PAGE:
Notice the pattern among last digits of ascending powers of $2$ Last digits of: $2^1$ is $2$, $2^2$ is $4$, $2^3$ is $8$, $2^4$ is $6$, $2^5$ is $2$, $2^6$ is $4...$ etc Also notice that the last digits of $2^4$, $2^8$, $2^{12}$, $2^{16}$... will all be $6$ We note that as $2004$ is also a multiple of $4$, therefore $2^{2004}$ will have a last digit of ...


2

This is not particularly pretty but I figured I'd share the complications which arise in using this method. If you multiply this out the way that most elementary students are taught to multiply numbers (at least in the US), you'll have a sum of the form $(11\ldots11)\sum_{i=1}^{1992}10^i$, lined up into $1991*2+1=3983$ columns. In the first column, there ...


2

Your claim :"If the original numbers are all pairwise distinct, then we always need n steps." is not correct, in fact take for example the following sequence: $$(2,14,4,12,6,10)\xrightarrow{a=8}(6,6,4,4,2,2)\xrightarrow{a=5} (1,1,1,1,3,3)\xrightarrow{a=2} (1,1,1,1,1,1)\xrightarrow{a=1} (0,0,0,0,0,0)$$ which requires only $5$ steps, this can be preformed to ...


2

We have to assume also that $P$ is a nonzero polynomial. The thesis should be that $Q$ has at least $n+1$ non zero coefficient (otherwise $(x-1)(x-2)=x^2-3x+2$ would be a counterexample). We can also assume that $P(0)\ne0$, because otherwise we can divide $P$ by the maximum possible power of $x$ and the number of nonzero coefficients is unaffected. If ...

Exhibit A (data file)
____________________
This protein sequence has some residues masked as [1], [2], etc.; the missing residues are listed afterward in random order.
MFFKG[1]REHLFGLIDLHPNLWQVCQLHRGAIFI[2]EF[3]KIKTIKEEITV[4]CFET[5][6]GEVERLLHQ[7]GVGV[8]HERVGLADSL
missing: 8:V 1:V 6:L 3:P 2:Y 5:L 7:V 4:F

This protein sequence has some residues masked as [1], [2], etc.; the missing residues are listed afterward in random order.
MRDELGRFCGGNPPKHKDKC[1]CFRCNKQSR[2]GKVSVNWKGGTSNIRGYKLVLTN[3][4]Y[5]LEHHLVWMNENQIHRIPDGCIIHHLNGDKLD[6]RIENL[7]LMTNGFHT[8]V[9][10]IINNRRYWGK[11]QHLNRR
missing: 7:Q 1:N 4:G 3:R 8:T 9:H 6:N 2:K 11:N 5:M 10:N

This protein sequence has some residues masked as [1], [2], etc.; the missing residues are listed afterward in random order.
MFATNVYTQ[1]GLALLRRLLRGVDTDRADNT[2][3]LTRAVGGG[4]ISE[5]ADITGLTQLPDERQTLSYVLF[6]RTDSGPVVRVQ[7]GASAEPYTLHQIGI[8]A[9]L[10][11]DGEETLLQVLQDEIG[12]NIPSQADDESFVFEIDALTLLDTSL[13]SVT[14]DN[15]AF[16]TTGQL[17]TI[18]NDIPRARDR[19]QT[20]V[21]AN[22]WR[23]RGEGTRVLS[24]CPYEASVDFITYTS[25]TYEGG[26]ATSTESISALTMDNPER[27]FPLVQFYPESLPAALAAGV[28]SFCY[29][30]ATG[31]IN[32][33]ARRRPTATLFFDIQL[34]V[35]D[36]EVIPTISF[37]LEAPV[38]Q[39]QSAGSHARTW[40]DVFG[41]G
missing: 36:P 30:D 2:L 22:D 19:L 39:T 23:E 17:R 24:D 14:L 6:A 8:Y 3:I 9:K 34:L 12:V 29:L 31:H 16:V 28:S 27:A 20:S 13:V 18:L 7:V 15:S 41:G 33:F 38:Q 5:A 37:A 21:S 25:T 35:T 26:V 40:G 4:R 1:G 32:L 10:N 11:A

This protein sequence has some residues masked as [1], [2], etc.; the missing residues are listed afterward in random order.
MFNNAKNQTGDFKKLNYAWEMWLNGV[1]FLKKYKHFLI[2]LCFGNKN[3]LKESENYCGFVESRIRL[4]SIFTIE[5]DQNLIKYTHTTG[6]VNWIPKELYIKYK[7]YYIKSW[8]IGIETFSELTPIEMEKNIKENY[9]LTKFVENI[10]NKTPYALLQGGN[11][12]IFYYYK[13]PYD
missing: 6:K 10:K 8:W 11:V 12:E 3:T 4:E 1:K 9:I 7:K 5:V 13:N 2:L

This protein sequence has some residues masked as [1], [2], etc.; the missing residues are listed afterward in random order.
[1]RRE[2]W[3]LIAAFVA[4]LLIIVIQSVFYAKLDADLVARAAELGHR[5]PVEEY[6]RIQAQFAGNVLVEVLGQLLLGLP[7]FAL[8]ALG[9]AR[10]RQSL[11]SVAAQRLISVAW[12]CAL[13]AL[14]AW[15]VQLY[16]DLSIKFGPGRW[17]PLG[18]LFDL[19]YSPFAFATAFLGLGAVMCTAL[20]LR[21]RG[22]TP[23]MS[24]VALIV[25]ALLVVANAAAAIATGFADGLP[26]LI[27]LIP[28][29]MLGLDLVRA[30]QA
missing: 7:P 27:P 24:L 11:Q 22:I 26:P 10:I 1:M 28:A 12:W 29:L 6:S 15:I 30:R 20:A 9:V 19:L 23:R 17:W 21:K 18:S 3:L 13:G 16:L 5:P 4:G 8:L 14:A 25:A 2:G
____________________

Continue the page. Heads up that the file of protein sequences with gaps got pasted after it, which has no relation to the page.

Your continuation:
2

Let's slightly generalize the problem by considering clocks where the hour hand makes one round in $n$ hours (for our normal clocks we have $n=12$; however e.g. for this clock you have $n=24$). Let's measure the time in hours. The minute hand makes one cycle every hour, so it gives the position modulo $1$; that is, the minute hand at times $t_1$ and $t_2$ ...


2

Let's measure time in units of $12$ hours, measure angles as a fraction of $2\pi$ and consider a period from midnight to noon. Time will run from $0$ to $1$. The hour hand position is $t$. The minute hand position is $12 t \pmod 1$, the fractional part of $12t$ The times when you can't tell the time is when you can interchange the hands and get a legal ...


2

Setting $f(x) = 4x^5 + 3x^3 -5x^2 + 7x - 12$, we have that $$f'(x) = 20x^4 + 9x^2 - 10x + 7 = 20x^4 + (3x-5/3)^2 + 38/9 > 0$$ Hence, $f(x)$ is an increasing function with odd degree. Hence, it has only one root. Further, $f(0) = -12$, which implies that the lone root has to be positive. Hence, the difference between the largest positive and smallest ...